Other people will notice, however, just as they notice when we claim to be filled with the Spirit, but fail to display these characteristics.

 

Again, the characteristics are not the goal.  The character is.

 

(For more on living this out, come back for Part 5—As Far as it Depends on You)

 

 

 

Overcoming the World: Part 3–Living by the Spirit

But the Holy Spirit produces this kind of fruit in our lives: love, joy, peace, patience, kindness, goodness, faithfulness, gentleness, and self-control.  There is no law against these things!  Galatians 5:22-23 (NLT)

 

I am a very task-oriented person.  I am all about the to-do lists.  I get pleasure when I check something off, and I get stressed when I get to the end of the day, and there’s still 12 more things on my list that I didn’t get to.

 

Because of this, I have a tendency to turn almost every facet of my life into a sort of mental to-do list.  Everything feels like a competition or a performance to me, in which I will emerge as either a winner or a loser.

 

Most of life really isn’t supposed to be that way, though.  I am learning that it’s actually OK to simply live life as it comes and to appreciate moments as they’re happening.  I am learning that it’s more important to start each day with gratitude than to finish it with a gold medal.

 

So what is it about us that we keep wanting to go back to the things that we know didn’t work the first time?  Are we just addicted to futility?  Or is this just part of the natural state of being human?

 

I think that the problem lies in our tendency to define ourselves by what we do or by what we fail to do.  If I win, then I am a winner, but if I lose, then I am a loser.  Nobody wants to be a loser though, so we do everything we can to win at life.  And if we find we can not win, then we start doing things that are truly ridiculous.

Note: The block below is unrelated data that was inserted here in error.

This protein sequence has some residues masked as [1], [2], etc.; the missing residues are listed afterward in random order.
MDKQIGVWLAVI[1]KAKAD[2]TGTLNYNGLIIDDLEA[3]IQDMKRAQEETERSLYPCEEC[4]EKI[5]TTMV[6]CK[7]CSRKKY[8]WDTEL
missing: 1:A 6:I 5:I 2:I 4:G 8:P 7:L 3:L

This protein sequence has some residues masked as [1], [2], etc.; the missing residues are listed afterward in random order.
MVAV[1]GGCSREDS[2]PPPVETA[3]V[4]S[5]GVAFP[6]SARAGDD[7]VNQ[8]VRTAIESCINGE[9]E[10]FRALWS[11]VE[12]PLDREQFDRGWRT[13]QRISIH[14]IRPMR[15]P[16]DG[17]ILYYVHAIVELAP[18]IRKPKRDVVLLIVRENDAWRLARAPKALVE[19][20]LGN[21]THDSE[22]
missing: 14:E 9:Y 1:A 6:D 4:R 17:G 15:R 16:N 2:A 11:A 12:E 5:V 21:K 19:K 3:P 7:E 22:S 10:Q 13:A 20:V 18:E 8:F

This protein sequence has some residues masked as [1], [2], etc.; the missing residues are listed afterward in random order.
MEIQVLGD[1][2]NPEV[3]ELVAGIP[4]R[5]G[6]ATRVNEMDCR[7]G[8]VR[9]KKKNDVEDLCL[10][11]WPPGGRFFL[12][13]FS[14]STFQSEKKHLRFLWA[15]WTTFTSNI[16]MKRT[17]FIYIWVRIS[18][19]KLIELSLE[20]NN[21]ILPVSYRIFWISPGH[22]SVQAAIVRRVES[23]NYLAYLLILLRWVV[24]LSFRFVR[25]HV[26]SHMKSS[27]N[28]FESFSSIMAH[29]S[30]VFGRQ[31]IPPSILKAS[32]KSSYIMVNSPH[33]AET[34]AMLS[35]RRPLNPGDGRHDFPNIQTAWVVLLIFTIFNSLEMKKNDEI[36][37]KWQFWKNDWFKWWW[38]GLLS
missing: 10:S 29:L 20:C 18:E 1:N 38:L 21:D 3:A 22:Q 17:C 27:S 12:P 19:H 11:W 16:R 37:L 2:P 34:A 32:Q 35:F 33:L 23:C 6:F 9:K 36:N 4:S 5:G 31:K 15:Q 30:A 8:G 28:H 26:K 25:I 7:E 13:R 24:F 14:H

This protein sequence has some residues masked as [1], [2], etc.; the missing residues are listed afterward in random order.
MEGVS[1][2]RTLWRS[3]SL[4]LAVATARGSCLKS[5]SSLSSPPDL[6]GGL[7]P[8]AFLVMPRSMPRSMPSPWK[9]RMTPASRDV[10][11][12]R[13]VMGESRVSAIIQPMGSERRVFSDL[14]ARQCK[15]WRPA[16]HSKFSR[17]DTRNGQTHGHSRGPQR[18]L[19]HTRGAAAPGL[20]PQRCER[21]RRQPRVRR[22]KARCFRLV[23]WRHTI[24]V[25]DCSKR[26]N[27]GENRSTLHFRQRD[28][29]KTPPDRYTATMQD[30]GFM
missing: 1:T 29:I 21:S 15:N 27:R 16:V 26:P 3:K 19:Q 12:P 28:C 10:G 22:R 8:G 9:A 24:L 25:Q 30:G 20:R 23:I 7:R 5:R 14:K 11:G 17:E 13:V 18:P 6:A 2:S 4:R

Some people try to downplay life’s natural consequences by attempting to eliminate the concept of winning and losing, a concept that I call the “participation trophy” mentality.  You’re a winner just for showing up!  And if you didn’t even show up, we’ll try to find an excuse for you, so that you won’t lose.  After all, you deserve to win!

 

Then there are the “glory days” people (I tend to fall into this category).  These are the people who used to be the best at something, but then they either went somewhere else where there were other people that were better, or maybe they just got old and weren’t as good as they used to be.  If a person like this is focused on the winning, and he isn’t winning anymore, bitterness takes over in a hurry.

 

A person in this kind of a rut can’t let go of the past, can’t be happy for anyone else who wins in the present, and is bleak about the future that he sees for himself filled with nothing but losing.  Because if you lose, then you’re a loser.  But you can’t be a loser, because you used to win.  But now other people are winning, and keeping you from the victory that is rightfully yours.  So if you can’t beat them, then you have to tear them down, so that you can be on top again.

 

Both of these misguided worldviews lead to the same error—trying to put everybody else on earth at the same level so that we can feel good about ourselves, either by having no distinction of greatness, or by declaring ourselves great by attrition.  Both of these philosophies fail, because they are both built on the foundation of defining our worth by what we do, rather than who we are.

 

God gave us a better way to live.  In the Bible, Paul calls it “living by the Spirit.”  This is a churchy way of saying “getting out of your own way and letting God do His work through you.”  Living by the Spirit isn’t about checking things off of a religious checklist.  It is more about being aware of God’s influence in our lives, and allowing ourselves to be led away from our own plans and deeper into His.

 

Notice in the verse at the beginning that it is the Holy Spirit that produces the fruit in our lives, not us.  We don’t overcome the world by accomplishing all nine of those things on our own.  Rather, when we yield to God’s leading in our lives, these fruits are the natural result of the change that He works within us.

 

 

(So what does that look like?  Come back for Part 4—Keeping in Step.)